In the mid-1960’s, Lovelock was invited to join NASA to work on the early Mars space program to determine whether Mars supported life. Lovelock believed that life would only exist on Mars if there were observable changes to the climate over time.  In other words, if life existed, it would impact the climate in some measureable way.  Based on his work with NASA, Lovelock began to originate an idea that he called the Gaia Hypothesis or Gaia Principle which he published in 1972 in an article “Gaia as seen through the atmosphere” in the journal Atmospheric Environment.  In 1979 he published a book called “Gaia, A New Look at Life on Earth.”  Lovelock hypothesized that “organisms interact with their inorganic surroundings on Earth to form a synergistic self-regulating, complex system that helps to maintain and perpetuate the conditions for life on the planet.” (Wikipedia)

As Ryan describes in his book, Lovelock made a very interesting discovery when he lived with his family in rural southwest Ireland in the 1970s. Lovelock would frequently walk along the seashore near his home with his gas chromatograph to test the gasses that were being produced from the seaweed.  He knew that there was a famous Professor named Challenger who had discovered that dimethyl sulfide was produced from a specific type of marine algae.  From the tests Lovelock conducted, he observed that the seaweed produced enormous quantities of dimethyl sulfide.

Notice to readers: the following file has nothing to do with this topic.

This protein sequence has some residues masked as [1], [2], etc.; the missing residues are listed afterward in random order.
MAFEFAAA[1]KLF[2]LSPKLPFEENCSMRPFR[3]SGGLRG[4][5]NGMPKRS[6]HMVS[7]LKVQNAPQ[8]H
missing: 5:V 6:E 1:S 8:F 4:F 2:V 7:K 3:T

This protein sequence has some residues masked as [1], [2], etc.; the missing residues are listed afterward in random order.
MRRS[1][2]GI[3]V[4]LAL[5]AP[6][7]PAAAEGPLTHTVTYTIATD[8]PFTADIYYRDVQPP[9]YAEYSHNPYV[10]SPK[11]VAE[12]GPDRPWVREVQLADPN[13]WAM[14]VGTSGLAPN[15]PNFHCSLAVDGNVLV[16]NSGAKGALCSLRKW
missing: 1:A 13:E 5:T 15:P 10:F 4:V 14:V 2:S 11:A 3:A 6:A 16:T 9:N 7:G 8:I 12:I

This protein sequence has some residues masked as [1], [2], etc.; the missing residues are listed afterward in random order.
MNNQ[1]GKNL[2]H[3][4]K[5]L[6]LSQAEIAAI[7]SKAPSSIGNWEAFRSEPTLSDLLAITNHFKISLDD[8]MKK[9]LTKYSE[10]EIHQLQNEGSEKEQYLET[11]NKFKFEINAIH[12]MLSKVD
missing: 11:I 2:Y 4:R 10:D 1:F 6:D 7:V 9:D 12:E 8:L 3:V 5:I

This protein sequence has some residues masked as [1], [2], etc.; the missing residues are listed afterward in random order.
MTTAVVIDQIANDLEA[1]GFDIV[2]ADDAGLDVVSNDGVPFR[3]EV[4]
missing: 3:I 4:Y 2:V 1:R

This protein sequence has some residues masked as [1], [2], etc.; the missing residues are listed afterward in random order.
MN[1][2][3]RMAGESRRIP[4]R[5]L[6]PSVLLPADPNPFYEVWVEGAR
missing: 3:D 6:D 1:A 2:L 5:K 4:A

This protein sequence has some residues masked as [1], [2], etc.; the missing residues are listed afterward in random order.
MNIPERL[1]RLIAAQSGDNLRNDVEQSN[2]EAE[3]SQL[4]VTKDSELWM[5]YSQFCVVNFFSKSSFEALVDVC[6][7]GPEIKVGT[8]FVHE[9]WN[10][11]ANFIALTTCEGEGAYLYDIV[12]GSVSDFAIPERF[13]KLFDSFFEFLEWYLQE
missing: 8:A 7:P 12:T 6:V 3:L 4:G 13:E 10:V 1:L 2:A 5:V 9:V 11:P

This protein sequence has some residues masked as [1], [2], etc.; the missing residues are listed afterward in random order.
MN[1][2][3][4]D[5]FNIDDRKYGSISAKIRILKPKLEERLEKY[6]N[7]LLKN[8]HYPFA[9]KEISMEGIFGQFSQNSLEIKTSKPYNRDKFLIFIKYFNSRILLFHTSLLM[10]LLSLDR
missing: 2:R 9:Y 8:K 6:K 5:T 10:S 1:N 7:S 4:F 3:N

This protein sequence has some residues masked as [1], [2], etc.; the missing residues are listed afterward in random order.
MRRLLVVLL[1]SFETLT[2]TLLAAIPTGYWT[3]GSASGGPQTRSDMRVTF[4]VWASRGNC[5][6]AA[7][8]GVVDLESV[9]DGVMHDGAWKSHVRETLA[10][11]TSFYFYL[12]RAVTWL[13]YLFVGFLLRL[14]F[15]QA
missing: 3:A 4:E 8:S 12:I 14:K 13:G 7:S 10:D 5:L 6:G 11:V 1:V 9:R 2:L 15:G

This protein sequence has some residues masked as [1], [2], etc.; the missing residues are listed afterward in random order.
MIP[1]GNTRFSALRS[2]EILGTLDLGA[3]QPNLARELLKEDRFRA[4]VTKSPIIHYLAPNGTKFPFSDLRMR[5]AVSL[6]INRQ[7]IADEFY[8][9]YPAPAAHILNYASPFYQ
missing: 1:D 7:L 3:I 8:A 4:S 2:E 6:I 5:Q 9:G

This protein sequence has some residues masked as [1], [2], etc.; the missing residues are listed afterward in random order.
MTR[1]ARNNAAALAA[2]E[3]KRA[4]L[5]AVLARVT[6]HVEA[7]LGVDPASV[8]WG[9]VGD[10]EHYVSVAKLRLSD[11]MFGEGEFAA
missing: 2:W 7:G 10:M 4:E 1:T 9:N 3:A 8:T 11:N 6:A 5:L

This realization led Lovelock to undertake more study to further understand the sulfur cycle and determine if dimethyl sulfide was produced more extensively throughout the oceans. Unable to obtain research grants, Lovelock managed to get a spot on a research ship bound for Antarctica.  He self-funded the project and measured sulfur-carrying gasses all over the world.

Many years later, in 1986, Lovelock was invited to lecture at the University of Washington in Seattle.  Lovelock met Robert Charlson, a meteorological chemist who attended one of the lectures.  Charlson was trying to understand how clouds form over the ocean and he wanted to collaborate with Lovelock about his research.

For moisture to float and become a cloud, a microscopic particle called a “condensation nuclei” is required. Water doesn’t simply evaporate and form clouds.  At the time, the current thinking was that the “condensation nuclei” formed around sea-salt crystals but Charlson was unable to find evidence of these crystals in the atmosphere.  Through their collaboration, Lovelock and Charlson determined that the production of dimethyl sulfide by algae was part of a process that created methane sulfonic acid which they identified as the “condensation nuclei” for cloud formation.